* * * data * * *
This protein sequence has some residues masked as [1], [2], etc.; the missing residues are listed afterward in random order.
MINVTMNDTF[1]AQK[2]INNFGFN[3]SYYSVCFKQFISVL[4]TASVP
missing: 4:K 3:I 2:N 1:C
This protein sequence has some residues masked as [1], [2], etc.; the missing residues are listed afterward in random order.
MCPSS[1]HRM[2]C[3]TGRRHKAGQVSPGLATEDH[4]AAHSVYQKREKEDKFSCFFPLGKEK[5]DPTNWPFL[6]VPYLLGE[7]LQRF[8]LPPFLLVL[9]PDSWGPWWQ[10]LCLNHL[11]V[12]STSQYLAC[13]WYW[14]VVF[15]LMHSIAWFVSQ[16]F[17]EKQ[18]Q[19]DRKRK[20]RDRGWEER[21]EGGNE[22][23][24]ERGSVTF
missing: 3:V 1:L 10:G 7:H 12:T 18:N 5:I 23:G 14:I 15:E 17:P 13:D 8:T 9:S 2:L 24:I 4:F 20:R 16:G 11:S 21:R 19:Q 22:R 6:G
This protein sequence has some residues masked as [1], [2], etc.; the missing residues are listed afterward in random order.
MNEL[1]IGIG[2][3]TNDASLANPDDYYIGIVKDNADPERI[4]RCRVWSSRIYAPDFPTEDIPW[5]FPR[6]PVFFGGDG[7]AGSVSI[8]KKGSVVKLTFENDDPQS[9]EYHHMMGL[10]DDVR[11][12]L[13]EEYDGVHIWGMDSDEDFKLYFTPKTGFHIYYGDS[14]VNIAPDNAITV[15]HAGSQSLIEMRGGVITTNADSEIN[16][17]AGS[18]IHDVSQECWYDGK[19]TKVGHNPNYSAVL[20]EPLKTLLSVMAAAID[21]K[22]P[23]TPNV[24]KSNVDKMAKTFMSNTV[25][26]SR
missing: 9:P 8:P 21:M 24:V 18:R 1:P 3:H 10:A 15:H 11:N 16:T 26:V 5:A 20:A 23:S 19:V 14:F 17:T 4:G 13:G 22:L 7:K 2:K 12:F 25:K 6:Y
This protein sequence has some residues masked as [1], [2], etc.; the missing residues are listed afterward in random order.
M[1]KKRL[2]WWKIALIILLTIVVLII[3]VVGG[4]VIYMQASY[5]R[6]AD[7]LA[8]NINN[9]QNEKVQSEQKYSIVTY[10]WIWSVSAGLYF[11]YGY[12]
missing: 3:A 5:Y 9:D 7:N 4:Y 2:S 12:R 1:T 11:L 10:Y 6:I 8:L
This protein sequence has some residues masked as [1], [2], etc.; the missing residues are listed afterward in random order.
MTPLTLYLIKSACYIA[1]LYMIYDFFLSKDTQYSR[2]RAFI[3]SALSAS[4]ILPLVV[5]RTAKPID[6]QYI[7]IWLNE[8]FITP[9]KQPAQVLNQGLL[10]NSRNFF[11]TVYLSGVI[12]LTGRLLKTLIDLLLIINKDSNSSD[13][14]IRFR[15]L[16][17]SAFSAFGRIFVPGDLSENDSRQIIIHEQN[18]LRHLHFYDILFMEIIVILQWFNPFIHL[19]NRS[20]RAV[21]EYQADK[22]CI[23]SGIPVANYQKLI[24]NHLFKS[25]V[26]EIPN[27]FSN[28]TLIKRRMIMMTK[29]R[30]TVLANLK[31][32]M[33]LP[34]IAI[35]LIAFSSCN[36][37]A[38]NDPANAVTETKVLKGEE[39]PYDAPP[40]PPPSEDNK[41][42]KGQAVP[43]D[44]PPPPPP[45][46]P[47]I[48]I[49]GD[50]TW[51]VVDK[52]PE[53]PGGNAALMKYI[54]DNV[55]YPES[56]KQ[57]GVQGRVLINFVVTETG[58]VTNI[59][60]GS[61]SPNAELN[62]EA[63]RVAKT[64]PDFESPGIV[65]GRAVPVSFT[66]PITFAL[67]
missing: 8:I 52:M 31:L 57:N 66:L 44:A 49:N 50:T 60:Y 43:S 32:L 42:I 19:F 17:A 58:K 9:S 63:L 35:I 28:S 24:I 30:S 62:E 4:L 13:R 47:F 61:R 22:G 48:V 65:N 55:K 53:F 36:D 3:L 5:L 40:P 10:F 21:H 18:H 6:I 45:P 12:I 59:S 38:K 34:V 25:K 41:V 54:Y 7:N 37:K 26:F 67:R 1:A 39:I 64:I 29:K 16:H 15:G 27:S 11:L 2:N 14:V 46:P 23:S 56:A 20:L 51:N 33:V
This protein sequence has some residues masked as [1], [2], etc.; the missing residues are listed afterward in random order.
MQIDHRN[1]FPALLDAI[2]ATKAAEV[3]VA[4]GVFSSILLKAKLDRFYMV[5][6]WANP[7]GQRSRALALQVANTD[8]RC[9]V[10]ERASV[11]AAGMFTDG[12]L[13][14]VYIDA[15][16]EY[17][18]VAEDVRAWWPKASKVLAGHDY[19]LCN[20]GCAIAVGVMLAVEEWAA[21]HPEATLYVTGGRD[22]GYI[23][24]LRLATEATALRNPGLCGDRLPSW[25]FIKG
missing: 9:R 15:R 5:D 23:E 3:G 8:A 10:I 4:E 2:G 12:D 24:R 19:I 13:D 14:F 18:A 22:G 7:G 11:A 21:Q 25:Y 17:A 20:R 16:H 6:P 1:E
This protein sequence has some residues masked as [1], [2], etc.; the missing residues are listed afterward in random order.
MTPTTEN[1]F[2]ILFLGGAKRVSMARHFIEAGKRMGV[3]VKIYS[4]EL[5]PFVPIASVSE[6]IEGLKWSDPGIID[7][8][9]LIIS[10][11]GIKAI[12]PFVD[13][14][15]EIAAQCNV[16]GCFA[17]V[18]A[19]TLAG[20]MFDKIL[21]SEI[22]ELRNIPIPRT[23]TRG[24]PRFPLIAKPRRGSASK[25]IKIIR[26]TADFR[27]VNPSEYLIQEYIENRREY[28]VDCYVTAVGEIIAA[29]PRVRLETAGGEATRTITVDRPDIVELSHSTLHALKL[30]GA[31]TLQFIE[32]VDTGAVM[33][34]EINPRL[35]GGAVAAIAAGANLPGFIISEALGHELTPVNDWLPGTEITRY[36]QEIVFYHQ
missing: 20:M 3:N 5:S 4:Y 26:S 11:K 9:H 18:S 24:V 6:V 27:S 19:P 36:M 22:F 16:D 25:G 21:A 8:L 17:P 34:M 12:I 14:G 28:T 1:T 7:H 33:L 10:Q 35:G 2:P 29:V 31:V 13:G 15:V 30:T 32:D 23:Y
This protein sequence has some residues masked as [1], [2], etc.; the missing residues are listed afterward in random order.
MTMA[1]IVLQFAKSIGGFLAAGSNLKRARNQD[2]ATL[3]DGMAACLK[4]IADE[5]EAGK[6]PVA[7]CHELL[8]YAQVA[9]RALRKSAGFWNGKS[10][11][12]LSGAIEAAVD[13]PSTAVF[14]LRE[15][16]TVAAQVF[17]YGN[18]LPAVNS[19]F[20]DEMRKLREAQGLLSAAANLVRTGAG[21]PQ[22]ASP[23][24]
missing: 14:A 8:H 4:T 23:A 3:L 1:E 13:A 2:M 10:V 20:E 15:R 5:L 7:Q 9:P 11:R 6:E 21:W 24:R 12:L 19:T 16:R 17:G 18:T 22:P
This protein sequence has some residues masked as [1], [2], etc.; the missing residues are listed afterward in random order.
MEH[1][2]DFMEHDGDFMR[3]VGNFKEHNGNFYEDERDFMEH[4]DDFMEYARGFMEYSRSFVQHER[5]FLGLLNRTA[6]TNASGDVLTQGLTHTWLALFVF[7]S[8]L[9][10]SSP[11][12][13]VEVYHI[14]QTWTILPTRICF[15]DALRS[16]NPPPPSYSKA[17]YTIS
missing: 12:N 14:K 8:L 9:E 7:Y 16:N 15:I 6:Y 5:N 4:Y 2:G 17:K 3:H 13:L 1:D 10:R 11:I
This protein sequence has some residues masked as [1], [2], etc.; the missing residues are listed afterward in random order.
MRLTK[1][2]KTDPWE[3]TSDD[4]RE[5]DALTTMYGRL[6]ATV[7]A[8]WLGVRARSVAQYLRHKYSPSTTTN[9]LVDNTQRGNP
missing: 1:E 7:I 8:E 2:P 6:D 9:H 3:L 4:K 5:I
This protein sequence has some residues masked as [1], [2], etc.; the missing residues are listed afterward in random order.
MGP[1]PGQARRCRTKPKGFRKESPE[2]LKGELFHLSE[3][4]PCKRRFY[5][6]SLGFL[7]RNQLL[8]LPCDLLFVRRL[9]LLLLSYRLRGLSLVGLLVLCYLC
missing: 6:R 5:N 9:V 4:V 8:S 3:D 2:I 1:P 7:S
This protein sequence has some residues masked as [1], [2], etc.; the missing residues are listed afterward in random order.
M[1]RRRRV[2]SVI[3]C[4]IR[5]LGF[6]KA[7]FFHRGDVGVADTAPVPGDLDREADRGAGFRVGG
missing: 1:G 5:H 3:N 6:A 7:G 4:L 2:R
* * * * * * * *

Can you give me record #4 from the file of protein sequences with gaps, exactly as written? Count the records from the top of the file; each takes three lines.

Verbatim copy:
This protein sequence has some residues masked as [1], [2], etc.; the missing residues are listed afterward in random order.
M[1]KKRL[2]WWKIALIILLTIVVLII[3]VVGG[4]VIYMQASY[5]R[6]AD[7]LA[8]NINN[9]QNEKVQSEQKYSIVTY[10]WIWSVSAGLYF[11]YGY[12]
missing: 3:A 5:Y 9:D 7:N 4:Y 2:S 12:R 1:T 11:L 10:Y 6:I 8:L